RM: I think it’s out of date. I think it needs refreshing. There’s no red blood cells left when it comes to representing the Congo. I think where there’s tension, it’s always a good thing. When people are offended, there’s something genuinely at stake. And I’m not talking about shock factor here.
BF: I say that’s the interview answer. And I mean that in a way that it’s your answer now that you’ve had time to think about it, but I can’t believe that’s what you were thinking about when you started. I got pulled up on this a bunch of times in interviews, where people are asking me to define all the aspects of A U R O R A. And I’m like, “It’s just come out. Ask me in two years what it means to me.” And I feel like you’ve had more time now with The Enclave.
RM: Too much time.
BF: But my point is, when you think about when you first went down there, that genuine curiosity about the situation down there, surely you didn’t go with this idea that you’re going to turn photojournalism on its head and reveal something new about the conflict in Central Africa and blah blah blah.
RM: No, definitely not.
BF: So then why?
RM: It evolved into a public gesture, of course, but it started in a very private, intuitive place—a place of blindness, linguistic failure and transgression. I wanted to transgress not just photojournalism, but also myself. And over the years the project found momentum, and developed into a kind of advocacy. An advocacy of seeing. A problematic advocacy nonetheless, deliberately so, and still wracked with transgression. But you’re right, the conversation currently surrounding the work is far from the project’s beginnings. Ideas evolve over time. It’s a journey.
BF: If I’m completely honest about it, and I want to be, there were a lot of really fundamentally childish beginnings in A U R O R A—some really garish, undistinguished, stupid ideas. I wanted to see what it would be like to make dance music. Or what happens if I just work with drums? And my contention is that probably you had a similarly really base level set of ideas that you wanted to get at…
RM: Oh, definitely.
BF: …that have since become much more complicated and you found a way to talk about it and justify it and expound upon it. And also, in reflection, you realize what it is that you were actually interested in. But that thing only ever comes later.
RM: In the beginning, I was just sick of what I was already doing. I felt I had exhausted the possibilities of my methodology and needed to throw away the crutches.
BF: You could have become a very successful photojournalist, if you had just done what you were told.
RM: In some respects, my work in Congo has been a parody of photojournalism, an attempt to question that belief system. But I was also sick of myself, of my monumental approach. My images were so hyper-focal, big, and masculine. I wanted to subvert myself, ultimately. That’s one of the reasons why I chose to use this pink, kitschy aesthetic, because I realized that war photography is an essentially macho thing. I wanted to do it in such a way that’s feminized. It was really an assault on my own comfort zone. And through that, you start to bring yourself into the unknown.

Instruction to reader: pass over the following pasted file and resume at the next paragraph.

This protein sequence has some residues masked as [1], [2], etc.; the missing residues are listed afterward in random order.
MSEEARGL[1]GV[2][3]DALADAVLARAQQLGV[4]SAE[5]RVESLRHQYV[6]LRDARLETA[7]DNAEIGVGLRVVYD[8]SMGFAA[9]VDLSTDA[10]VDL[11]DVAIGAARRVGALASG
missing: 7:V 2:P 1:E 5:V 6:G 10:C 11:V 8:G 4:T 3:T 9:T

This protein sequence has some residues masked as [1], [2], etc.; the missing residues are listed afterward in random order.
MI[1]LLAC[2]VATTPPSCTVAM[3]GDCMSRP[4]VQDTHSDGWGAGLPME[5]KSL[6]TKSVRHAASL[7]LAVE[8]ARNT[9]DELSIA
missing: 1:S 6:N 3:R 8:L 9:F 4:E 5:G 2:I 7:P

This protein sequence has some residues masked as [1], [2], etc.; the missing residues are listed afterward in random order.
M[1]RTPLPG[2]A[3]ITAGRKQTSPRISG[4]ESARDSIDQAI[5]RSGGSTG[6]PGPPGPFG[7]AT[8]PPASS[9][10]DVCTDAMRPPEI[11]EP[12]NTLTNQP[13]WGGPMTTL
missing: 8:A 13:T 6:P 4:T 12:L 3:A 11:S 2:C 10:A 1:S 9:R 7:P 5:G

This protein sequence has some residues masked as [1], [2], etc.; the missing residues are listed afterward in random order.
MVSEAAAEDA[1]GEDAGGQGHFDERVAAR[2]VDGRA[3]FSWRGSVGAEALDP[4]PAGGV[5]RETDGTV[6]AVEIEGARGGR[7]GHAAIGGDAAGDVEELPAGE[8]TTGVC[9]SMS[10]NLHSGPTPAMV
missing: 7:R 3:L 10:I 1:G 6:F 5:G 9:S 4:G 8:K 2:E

It’s not just about yourself though. And if it’s successful, it will allow you to start to think about other things, as well. It’s all about your response, your intuitions. And that’s exactly what you were doing with A U R O R A, right? Because you changed the rules. And this is something I’m thinking about a lot, all the time. After Venice, you told me I should change all the rules. That’s hard to do unless you’re really ready, like you’ve got to hit the bottom. It’s really hard to throw away your methodology, particularly when it’s been successful. Like with the album you did a few years ago, By the Throat. It’s a beautiful piece of music, but you threw away strings, right? What else did you throw away?
BF: Guitar, piano, a new studio…
RM: Visually, on stage, I’m sure you’re aware of this, but—as far as I know, no one talks about it—Greg Fox, who used to play in Liturgy and now is performing with you, looks like this hippie, with free-flowing, long hair; his posture radiates open positivity. Too much yoga, veganism. He’s on the left, and on the right is Shahzad Ismaily, who’s sort of a Satanic creature with a hoodie. It’s total dualism, Manichaeism. Now, was that scripted? Did you meet both of them and think, “Oh fuck, this will look great on stage.”
BF: I think it probably began even more banal than that, actually. On one side you have the raised in Manhattan, whiter-than-white metal drummer who just radiates this perfect, Terminator intensity. Then on the other side you have the Pakistani, all kinds of influences coming from every corner of the globe, a manifestation of all that is foreign in Western music, completely off the grid, swaying, polyrhythmic enigma. It was probably something about smashing those opposing forces together, like a particle accelerator. And Shahzad—he’s just a fucking genius, he can play anything. He can play any rhythm. You give Shahzad any aspect of any niche culture music and he can find his way into it within two seconds. Like Greg, he’s one of those people, he makes me feel stupid every time I’m in a room with him, on a creative level.
RM: That’s good to work with someone who’s smarter than you.
BF: It’s always good to work with people who are smarter than you. I think you do the same thing.
RM: As a rule. Trevor [Tweeten, cinematographer of The Enclave] had a great description. He came up with it immediately and—like all of his ideas—it was a glimpse of the sublime. How did he describe A U R O R A? It was like a freeze-frame of a bullet being shot in an underground rave. It was beautiful.
BF: There comes that point—I guess it’s not dissimilar for you, when you get that first proof or contract sheet back from the lab and you see what you have. Of course you can change the color balance and you can edit the shitty shots out and you can make a collection out of that, you can make a narrative from what’s there, but you can’t fundamentally undo the DNA of it. You either accept it for what it is and work with it, or you just fucking throw it off the table. Because there’s already this intensely powerful current that’s decided where it’s going. And you can divert the stream, you can channel it into a way that powers a certain faction, but you can’t reverse the current. You can’t go back on what it is.